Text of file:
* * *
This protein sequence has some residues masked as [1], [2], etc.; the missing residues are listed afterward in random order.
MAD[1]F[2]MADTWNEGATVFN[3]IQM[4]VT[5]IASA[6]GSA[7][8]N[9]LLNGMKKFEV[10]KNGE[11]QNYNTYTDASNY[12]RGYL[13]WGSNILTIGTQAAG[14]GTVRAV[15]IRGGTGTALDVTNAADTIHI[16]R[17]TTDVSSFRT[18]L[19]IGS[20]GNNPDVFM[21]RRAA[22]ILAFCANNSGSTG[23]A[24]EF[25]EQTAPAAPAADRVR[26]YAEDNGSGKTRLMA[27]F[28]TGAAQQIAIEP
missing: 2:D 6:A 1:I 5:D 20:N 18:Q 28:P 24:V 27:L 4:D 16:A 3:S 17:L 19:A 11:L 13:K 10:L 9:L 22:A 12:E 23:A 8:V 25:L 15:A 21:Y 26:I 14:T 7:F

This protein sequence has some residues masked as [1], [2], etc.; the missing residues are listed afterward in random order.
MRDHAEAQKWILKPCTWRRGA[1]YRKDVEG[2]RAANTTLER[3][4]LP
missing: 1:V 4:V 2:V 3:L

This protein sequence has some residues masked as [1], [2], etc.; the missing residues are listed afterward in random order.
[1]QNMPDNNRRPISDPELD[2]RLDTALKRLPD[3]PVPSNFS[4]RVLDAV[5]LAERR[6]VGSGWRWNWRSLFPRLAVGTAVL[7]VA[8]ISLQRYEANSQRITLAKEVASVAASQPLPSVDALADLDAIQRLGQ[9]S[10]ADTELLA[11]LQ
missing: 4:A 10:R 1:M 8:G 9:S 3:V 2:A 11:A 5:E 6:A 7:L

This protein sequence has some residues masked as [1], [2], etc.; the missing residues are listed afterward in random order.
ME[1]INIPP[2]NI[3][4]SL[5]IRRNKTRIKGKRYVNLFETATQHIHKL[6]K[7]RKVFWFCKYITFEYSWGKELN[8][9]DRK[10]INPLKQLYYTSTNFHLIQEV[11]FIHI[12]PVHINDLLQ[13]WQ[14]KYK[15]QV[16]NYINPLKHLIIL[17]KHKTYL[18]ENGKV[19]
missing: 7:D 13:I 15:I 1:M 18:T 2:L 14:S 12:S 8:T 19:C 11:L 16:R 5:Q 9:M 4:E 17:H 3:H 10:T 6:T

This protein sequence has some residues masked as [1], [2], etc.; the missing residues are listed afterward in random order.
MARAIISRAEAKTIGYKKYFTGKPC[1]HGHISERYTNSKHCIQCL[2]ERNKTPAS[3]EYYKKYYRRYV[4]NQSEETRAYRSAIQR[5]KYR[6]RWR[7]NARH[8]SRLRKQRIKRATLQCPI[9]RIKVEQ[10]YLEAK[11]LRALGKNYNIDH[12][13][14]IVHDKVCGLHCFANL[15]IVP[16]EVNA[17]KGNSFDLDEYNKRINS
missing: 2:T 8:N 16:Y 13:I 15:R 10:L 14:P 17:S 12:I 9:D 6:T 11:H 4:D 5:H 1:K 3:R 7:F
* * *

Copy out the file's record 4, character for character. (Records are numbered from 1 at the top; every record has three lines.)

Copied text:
This protein sequence has some residues masked as [1], [2], etc.; the missing residues are listed afterward in random order.
ME[1]INIPP[2]NI[3][4]SL[5]IRRNKTRIKGKRYVNLFETATQHIHKL[6]K[7]RKVFWFCKYITFEYSWGKELN[8][9]DRK[10]INPLKQLYYTSTNFHLIQEV[11]FIHI[12]PVHINDLLQ[13]WQ[14]KYK[15]QV[16]NYINPLKHLIIL[17]KHKTYL[18]ENGKV[19]
missing: 7:D 13:I 15:I 1:M 18:T 2:L 14:S 12:S 8:T 19:C 11:L 16:R 5:Q 9:M 4:E 17:H 3:H 10:T 6:T